We hit the road in our cute little Suzuki Karimun (toy car). It's small, but it has all the room we need for our stuff and us... and it's got A/C. Bloody luxury for IRP2,300,000 per month. In Bali small is very good... driving on the narrow pot holed roads here is not for the faint of heart. We headed up towards Sidemen onto the roads less traveled. The monsoon is very late this year, still dumping daily down pours making the slopes of Mount Agung a mass of raging torrents. While we were driving around the eastern slope of the mountain in the heavy rain, water was gushing out of the over flowing aqueducts and flooding the roads. There is nowhere to get off the tiny roads... white knuckles for me (J) and Bob looking very serious. The Sidemen area was just too wet to enjoy staying so we carried on to Candidasa.

It's not hard to understand why Gunung Agung is Bali's most revered mountain. Being right on the lush slopes of this 3124M volcano is awesome. The crater at the summit is a about 700M across. In 1963 Agung blew it's top. The catastrophic eruption killed more than 2000 people and destroyed entire villages. 100,000 people were left homeless and streams of lava and hot volcanic mud poured right down to the sea. The entire island was covered in ash and crops were wiped out everywhere.

In Candidasa we stayed at The Temple Cafe & Seaside Cottages. The owner Shirl is an Oz expat whose been here for 20 odd years. Fabulous staff and great jazz all day.

Went up to the very old village of Tenangan, renowned for double ikat and ata grass basketry. We bought a couple more very fine items from the same old man (older now) we saw back in 1988.

We are now farther along the east coast in the Amed area staying at Kusuma Jaya Inda. It's very quiet all over Bali now in the low season, here in Amed it's quieter than most. A bargain room with an open air garden bathroom, very nice restaurant (breakfast incl) over looking the sea shore, a great swimming pool and superb snorkeling literally right at our doorstep. (J just came up the path dripping from an hour snorkeling... big grin)

Lounging on our spacious verandah is great. We are swarmed by the best bird life ever. (not counting the odd rooster) If I was to wake up anywhere I've been in the world and NOT know where I was, I would immediately know this was Indonesia from the raucous crowing roosters... cock-a-doodle-do.

Love and Hugs

February 7, 2010 - Amed, Bali

The roosters started at about 2 this morning...

We are still at the mercy of the late rainy season so we had a wonderful lightening and thunder storm last night at sunset! One feels so insignificant when the thunder shakes your chest with it's rumble. Of course the lights went out. We grabbed our flashlights and headed back over to the "C'est Bon Cafe" across the road from where we are staying. The previous night we had ventured there for a fabulous dinner of Mahi-Mahi... we were their only customers... we're going back for more tonight.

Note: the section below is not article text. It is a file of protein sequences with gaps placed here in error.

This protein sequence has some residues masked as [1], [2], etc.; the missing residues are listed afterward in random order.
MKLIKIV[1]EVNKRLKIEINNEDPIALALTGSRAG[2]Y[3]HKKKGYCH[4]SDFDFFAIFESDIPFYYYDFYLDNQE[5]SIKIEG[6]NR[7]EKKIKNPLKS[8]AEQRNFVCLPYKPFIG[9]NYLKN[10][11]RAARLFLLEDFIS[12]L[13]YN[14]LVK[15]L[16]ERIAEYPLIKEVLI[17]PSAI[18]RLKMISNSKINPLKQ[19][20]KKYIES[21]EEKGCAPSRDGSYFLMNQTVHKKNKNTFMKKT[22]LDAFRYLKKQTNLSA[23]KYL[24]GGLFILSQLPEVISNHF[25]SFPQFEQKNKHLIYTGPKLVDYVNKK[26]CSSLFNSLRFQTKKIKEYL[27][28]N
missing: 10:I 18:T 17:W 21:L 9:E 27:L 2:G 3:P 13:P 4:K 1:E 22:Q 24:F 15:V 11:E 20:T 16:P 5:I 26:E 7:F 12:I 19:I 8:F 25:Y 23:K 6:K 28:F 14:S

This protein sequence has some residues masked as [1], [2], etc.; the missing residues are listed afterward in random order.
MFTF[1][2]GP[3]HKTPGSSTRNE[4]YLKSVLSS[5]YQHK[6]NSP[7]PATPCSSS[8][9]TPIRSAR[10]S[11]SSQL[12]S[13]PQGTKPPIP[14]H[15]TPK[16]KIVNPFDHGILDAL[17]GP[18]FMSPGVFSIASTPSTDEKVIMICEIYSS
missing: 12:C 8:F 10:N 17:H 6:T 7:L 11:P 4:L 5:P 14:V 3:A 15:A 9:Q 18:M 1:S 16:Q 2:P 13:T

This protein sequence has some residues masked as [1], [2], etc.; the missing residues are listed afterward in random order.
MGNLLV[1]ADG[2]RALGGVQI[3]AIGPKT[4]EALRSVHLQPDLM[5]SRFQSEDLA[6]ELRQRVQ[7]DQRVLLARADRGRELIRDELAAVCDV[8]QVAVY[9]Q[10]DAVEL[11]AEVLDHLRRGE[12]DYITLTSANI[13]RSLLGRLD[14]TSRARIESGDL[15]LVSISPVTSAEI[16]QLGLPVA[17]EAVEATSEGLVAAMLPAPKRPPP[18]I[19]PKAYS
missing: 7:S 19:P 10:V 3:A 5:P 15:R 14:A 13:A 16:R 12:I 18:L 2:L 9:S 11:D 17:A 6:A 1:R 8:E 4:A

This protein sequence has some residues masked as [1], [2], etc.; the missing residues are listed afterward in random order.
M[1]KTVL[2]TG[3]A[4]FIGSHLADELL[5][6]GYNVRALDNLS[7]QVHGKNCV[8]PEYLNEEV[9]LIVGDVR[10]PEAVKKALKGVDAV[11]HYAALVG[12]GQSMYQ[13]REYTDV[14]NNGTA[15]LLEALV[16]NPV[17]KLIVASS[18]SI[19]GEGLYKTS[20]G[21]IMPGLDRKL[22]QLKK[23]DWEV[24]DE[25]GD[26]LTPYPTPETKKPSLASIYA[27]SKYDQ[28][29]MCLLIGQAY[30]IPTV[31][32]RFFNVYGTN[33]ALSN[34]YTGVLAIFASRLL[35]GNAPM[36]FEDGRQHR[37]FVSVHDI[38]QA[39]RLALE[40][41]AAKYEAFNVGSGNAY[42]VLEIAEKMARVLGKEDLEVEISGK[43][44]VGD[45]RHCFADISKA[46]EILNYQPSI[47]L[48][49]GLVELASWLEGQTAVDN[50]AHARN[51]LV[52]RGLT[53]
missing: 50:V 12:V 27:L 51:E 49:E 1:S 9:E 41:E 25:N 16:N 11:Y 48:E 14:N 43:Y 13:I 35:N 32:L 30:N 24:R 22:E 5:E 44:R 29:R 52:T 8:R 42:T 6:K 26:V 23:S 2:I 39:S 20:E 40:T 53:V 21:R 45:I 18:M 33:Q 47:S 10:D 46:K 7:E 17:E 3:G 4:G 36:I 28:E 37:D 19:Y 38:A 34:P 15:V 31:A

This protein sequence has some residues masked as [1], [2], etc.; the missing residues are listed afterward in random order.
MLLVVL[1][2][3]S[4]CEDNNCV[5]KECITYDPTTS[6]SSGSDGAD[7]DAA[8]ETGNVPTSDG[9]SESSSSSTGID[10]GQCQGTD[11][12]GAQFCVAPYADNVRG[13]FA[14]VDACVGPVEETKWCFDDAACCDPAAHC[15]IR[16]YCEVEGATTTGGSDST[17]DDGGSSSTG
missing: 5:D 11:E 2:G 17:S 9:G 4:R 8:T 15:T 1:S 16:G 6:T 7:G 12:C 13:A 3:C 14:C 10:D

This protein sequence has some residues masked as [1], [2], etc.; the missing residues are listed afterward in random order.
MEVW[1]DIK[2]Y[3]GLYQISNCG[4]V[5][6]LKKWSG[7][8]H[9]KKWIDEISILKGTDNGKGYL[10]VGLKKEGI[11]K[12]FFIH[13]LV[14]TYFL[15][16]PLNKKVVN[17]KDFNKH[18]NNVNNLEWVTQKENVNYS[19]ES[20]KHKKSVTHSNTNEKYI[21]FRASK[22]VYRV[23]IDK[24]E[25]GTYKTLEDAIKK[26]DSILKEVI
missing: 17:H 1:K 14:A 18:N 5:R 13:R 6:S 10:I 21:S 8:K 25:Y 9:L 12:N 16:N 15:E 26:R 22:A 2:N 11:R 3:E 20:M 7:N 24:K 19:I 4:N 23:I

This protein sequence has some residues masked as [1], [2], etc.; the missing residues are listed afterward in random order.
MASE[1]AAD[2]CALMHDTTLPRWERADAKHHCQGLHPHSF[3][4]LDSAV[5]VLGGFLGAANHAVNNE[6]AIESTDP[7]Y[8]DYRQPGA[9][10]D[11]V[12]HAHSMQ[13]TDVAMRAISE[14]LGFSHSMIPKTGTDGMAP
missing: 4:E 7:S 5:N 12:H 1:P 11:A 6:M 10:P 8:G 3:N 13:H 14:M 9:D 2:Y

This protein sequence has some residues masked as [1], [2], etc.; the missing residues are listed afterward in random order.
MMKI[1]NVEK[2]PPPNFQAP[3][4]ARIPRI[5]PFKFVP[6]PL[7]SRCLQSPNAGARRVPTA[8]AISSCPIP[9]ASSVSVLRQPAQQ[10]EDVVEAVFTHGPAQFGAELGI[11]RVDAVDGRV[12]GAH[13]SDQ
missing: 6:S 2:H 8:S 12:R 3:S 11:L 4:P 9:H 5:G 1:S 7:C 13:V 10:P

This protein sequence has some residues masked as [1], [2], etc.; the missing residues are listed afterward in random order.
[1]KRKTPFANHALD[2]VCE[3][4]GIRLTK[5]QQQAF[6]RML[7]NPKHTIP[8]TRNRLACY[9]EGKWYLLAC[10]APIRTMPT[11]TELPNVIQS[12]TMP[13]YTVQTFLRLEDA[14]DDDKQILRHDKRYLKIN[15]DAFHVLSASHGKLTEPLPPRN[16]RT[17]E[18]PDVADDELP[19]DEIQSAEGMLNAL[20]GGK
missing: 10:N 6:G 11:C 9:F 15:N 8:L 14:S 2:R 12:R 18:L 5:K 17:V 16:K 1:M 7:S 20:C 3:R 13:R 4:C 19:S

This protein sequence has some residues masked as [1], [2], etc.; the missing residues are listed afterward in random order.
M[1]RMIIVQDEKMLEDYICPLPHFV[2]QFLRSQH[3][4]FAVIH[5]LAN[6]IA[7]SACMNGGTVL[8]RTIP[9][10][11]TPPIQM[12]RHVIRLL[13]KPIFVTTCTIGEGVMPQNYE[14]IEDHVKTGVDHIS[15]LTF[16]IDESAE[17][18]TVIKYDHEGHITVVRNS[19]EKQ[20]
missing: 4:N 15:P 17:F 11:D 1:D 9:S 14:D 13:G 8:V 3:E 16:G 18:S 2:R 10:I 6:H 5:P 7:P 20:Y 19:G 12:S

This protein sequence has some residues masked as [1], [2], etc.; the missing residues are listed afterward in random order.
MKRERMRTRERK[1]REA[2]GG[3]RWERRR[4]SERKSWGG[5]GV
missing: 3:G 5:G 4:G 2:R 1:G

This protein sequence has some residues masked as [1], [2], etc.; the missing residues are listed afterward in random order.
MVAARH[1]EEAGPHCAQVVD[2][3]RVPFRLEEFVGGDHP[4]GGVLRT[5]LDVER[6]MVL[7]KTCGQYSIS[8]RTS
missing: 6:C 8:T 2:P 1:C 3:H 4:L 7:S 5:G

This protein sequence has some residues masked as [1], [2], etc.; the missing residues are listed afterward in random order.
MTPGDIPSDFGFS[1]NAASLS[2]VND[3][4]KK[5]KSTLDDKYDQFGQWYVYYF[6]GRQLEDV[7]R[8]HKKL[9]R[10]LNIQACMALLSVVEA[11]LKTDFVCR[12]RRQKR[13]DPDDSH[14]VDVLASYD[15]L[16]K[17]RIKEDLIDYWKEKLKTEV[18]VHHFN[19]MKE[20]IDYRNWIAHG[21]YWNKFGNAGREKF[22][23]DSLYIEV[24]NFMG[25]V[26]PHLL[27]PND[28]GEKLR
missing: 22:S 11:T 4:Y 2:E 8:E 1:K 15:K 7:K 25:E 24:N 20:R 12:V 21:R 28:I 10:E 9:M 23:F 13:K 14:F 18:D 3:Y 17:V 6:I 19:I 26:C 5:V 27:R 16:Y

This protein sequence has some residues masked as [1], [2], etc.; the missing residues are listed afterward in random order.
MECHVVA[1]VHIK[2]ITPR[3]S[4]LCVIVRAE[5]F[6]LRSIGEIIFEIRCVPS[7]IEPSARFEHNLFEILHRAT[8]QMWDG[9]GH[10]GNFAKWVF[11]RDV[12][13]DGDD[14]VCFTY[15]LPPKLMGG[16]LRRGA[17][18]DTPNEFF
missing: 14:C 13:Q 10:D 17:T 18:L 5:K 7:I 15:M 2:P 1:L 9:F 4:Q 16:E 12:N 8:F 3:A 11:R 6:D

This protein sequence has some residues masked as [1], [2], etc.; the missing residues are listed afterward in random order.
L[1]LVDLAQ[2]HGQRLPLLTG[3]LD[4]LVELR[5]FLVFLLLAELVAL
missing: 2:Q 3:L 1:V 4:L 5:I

The area we are in is called Amed but is actually a series of small poor seaside villages. The locals fish for Mackerel in their beautiful outrigger canoes with triangular sails. There are almost no tourists here as the economy has been devastated by first, the Bali bombings in 2003/2005 and now the global recession. It's really sad to see so many cafes and bungalows with no one there but the smiling Indonesians hoping you will visit them.

Our first visit to the C'est Bon Cafe (nothing french here but the title) was marvelous. We were serenaded by Rusty who was definitely talented with guitar, harmonica and voice along with Koman who sang. They asked us what kind of music we liked and we said Indonesian (they love "we be jamming man", Bob Dylan, John Denver and the Beatles) and so they sang to us with huge smiles. They were so ernest and later the girls from the kitchen joined in and the waiters too! We sat there and marveled at our good fortune to enjoy their hospitality. We are often humbled by the generosity of spirit of the locals. What a magical evening. To make it easier for them to shop as we expected to be the only customers the following evening we ordered our dinner in advance for the next evening, more Mahi-mahi. Off to bed until a cricket woke me in the middle of the night with a small bite to my hand. It's always unnerving to feel something in the dark, find the flashlight under the pillow (a must) and then search the bed for whatever!

The cafe last night had sound amplification and surprise... we even had 2 other customers from Australia, two gray haired ladies who loved the John Denver songs. When we were asked for our choices of music, we asked to hear again Rusty's song of how he got caught in a rain storm a dozen years ago and stopped at a Warung (Indonesian food stall) and ordered coffee from his future wife) along with a song about taking his grandfather out to eat an ice cream cone. Honestly... we were so impressed with the fact that everyone in the restaurant embraced all of us there. We had 4 seniors, 2 children (one asleep), a couple of middle age waiters and the young girls from the kitchen. We all had our feet tapping and our grins grinning!

Tonight we are headed over there again but tomorrow night we are off to a different cafe where we often hear drumming!

My goodness we just heard our phone ringing!!! It's been awhile... who could it be? Ah... just a text message ad. We really don't have much internet here at all. When we get to Ubud we expect to be able to send photos and maybe Skype.